The Soul of Horatio Williams

By Demetrius Carrington


October 10, 1989, started just like any other day for a college student athlete. He went to classes and then basketball practice, and on this day Horatio’s jumper was flawless. It seemed like every shot he took was all net. After a quick shower and an impromptu team meeting, he got on his bike and headed to his dorm apartment. Who would've thought a few moments later he would be dead?

You see, on his way home he was hit by a drunk driver. The officer that rescued him said he didn't have a pulse and wasn't breathing. Horatio Williams had died. He doesn’t remember much about the accident. He does remember seeing a very bright light and hearing the doctors saying things like, "We need blood now, he may lose his leg." He couldn't speak or move. He could only taste blood in his mouth and recalled thinking, "Call my mother, call my mother” and then everything went dark.

Five days later upon waking from his coma, the first person he saw was his mother. Immediately the doctors began running test after test. They concluded that his survival was nothing short of a miracle. They couldn't believe that he didn't have long-term brain damage. They told his Mother that only 1% of the people that had experienced this type of trauma came out of it with total use of their functions.

Once he got a chance to speak with his mother she explained everything that had happen to him. First, she explained that he had been hit by a drunk driver. His tibia and fibula bones in his left leg were broken. He had ruptured an artery in his right shoulder, and it was replaced by an artery from his leg. All his ribs were broken. She also told him, he had lost so much blood that it's a miracle that he was still alive. He didn't really understand the severity of the situation and asked her when he could go back to basketball practice. With tears in her eyes, she said, "Horatio, let's just take one day at a time."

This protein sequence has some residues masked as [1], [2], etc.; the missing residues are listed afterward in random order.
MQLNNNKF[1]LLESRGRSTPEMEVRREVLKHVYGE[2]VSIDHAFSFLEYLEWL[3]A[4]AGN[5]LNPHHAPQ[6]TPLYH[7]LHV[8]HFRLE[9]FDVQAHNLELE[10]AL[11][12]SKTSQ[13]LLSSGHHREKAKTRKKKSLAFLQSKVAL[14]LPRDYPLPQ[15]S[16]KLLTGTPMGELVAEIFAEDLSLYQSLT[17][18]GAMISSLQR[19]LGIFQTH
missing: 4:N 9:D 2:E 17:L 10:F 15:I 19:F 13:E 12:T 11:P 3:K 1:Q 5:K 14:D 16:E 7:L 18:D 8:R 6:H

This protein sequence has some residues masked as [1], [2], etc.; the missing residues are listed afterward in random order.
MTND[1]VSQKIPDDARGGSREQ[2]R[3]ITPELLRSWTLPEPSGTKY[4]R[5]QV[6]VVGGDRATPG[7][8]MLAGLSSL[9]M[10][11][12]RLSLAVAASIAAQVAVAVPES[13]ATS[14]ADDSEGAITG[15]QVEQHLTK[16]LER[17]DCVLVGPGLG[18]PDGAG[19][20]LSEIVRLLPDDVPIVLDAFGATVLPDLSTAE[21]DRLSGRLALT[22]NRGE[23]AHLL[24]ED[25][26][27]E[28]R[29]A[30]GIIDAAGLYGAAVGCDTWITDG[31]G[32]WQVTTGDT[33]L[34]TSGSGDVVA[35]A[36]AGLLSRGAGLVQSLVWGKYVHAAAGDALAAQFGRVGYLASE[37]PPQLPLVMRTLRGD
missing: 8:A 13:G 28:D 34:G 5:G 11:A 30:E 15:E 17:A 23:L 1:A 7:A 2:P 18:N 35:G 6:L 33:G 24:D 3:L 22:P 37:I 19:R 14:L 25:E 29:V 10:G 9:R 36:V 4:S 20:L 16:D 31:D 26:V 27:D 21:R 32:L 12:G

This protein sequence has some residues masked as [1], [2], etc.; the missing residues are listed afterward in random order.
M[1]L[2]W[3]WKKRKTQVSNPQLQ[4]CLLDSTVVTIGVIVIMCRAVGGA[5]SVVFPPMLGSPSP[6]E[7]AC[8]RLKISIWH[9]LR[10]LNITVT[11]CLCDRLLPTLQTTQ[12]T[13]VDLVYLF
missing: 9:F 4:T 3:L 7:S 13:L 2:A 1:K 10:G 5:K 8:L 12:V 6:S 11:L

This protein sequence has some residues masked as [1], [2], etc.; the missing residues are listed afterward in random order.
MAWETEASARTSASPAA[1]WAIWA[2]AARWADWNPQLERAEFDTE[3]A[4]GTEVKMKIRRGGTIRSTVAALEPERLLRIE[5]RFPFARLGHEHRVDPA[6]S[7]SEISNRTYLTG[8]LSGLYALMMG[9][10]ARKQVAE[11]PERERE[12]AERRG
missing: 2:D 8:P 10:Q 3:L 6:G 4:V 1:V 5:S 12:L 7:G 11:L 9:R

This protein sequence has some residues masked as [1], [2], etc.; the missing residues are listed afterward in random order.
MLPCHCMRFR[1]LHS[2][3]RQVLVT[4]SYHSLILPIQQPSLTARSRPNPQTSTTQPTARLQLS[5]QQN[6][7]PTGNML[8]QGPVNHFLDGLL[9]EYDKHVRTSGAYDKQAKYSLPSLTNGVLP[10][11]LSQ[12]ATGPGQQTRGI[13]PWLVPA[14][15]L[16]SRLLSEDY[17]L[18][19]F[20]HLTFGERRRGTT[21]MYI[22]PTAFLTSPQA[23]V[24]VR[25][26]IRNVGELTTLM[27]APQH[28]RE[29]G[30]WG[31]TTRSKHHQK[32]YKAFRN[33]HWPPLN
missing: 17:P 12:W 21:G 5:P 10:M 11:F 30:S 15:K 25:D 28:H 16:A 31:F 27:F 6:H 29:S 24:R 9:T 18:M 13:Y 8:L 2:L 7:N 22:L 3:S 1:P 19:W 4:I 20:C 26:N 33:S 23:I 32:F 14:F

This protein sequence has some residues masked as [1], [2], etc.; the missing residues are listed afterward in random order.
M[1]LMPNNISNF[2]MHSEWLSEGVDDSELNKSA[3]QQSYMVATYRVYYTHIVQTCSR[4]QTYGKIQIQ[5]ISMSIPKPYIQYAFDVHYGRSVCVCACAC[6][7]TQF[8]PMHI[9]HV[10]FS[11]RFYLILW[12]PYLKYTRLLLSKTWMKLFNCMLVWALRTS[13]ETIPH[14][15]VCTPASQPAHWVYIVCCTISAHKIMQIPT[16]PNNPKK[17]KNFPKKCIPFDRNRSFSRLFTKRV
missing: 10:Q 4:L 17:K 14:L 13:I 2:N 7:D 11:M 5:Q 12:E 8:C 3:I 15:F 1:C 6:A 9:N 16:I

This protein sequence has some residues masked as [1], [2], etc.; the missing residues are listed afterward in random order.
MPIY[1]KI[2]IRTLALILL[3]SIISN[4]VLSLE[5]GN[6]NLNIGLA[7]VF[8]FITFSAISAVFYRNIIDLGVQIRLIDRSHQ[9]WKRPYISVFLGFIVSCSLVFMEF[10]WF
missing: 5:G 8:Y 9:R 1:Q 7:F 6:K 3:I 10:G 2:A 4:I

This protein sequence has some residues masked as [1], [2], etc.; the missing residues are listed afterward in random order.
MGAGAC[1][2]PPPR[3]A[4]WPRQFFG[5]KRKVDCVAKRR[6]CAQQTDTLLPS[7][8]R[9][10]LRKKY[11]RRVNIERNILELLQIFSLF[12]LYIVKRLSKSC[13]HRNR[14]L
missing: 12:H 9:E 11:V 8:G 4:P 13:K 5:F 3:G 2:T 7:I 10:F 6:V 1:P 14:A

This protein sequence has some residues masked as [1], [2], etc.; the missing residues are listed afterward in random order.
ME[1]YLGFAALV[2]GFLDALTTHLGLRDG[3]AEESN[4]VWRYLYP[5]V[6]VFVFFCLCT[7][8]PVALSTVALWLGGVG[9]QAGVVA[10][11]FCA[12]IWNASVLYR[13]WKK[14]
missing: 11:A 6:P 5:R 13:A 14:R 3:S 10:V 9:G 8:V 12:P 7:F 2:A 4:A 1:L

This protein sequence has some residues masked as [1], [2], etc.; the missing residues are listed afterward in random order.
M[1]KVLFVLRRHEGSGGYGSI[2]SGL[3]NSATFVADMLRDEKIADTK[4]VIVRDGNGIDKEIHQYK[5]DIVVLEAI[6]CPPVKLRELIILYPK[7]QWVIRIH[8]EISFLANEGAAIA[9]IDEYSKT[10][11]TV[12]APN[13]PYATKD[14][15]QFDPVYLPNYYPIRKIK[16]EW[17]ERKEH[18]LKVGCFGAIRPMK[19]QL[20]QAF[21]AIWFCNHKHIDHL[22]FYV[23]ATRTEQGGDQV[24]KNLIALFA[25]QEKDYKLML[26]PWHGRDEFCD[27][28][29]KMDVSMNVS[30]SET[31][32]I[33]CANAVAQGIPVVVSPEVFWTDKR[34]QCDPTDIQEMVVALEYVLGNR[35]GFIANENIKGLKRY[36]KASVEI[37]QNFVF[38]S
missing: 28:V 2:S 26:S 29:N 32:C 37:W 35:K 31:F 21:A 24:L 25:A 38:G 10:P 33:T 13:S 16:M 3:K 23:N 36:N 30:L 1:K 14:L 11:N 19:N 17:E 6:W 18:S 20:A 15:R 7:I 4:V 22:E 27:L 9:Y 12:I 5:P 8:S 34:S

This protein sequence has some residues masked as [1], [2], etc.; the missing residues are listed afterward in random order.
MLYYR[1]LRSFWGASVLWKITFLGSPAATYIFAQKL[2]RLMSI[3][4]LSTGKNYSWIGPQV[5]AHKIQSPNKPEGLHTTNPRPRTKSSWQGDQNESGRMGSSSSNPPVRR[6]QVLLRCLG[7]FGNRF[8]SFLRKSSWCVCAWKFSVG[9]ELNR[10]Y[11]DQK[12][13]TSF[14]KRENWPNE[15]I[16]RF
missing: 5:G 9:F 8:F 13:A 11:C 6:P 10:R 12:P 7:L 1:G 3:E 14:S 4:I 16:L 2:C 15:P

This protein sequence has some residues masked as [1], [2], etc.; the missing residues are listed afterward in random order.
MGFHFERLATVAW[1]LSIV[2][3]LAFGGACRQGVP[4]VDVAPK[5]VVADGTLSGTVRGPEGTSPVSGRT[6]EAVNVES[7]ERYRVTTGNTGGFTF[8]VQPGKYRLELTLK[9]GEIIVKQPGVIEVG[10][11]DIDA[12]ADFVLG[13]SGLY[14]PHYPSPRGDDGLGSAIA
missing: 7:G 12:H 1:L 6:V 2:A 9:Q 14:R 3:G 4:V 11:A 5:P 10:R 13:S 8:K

For the next six months, he was totally bedridden. His rehabilitation was painful and frustrating, but he fought through it. He was facing years of rehab and in his heart he felt like his playing days were over, but no one ever said anything. During a visit with one of his doctors, he got the courage to ask, "Doc will I ever play competitive basketball again?” He replied, "Your injuries are severe, so probably not."

That night he cried like a baby. That was his dream. He had worked so hard to get to that point and now it was all gone. He became angry and bitter. He started slacking in rehab which made the situation worse. “I felt depressed, I was lost. I didn't have any idea what I was going to do with my life.”

One day on his way to rehab his mother asked him, "Why do you think God gave you a second chance when 99% of the people in your situation don’t make it? He answered, "I don't know". Then she said, "I don't know either but it’s surely not for you to waste it feeling sorry for yourself. Now get in there and get to work."

“That night, I thanked God for my family and my second chance and I didn't look back.”

Now armed with a new resolve, Horatio had a vision and with the help of his mentor, Saunders V. Dorsey, he now had a plan. “Saunders gave me a van and taught me the medical transportation business.” He worked tirelessly and built Ontime Transportation into an overwhelming success.

His work ethnic should not come as any surprise. I recently asked him where he got the strength that helped him overcome all that he’d been through.

He replied, “It started when I was a child. Growing up I was a very happy child. We lived on the East side of Detroit on Shipherd St. Although, it was a tough neighborhood I was always surrounded by love.

“My earliest memory is from around the age of eight. Life was so different in those days; your neighbors were like extended family members. I remember Mrs. Wilson yelling, "Horatio get out of the street, don't make me whoop your behind." We were a very close community.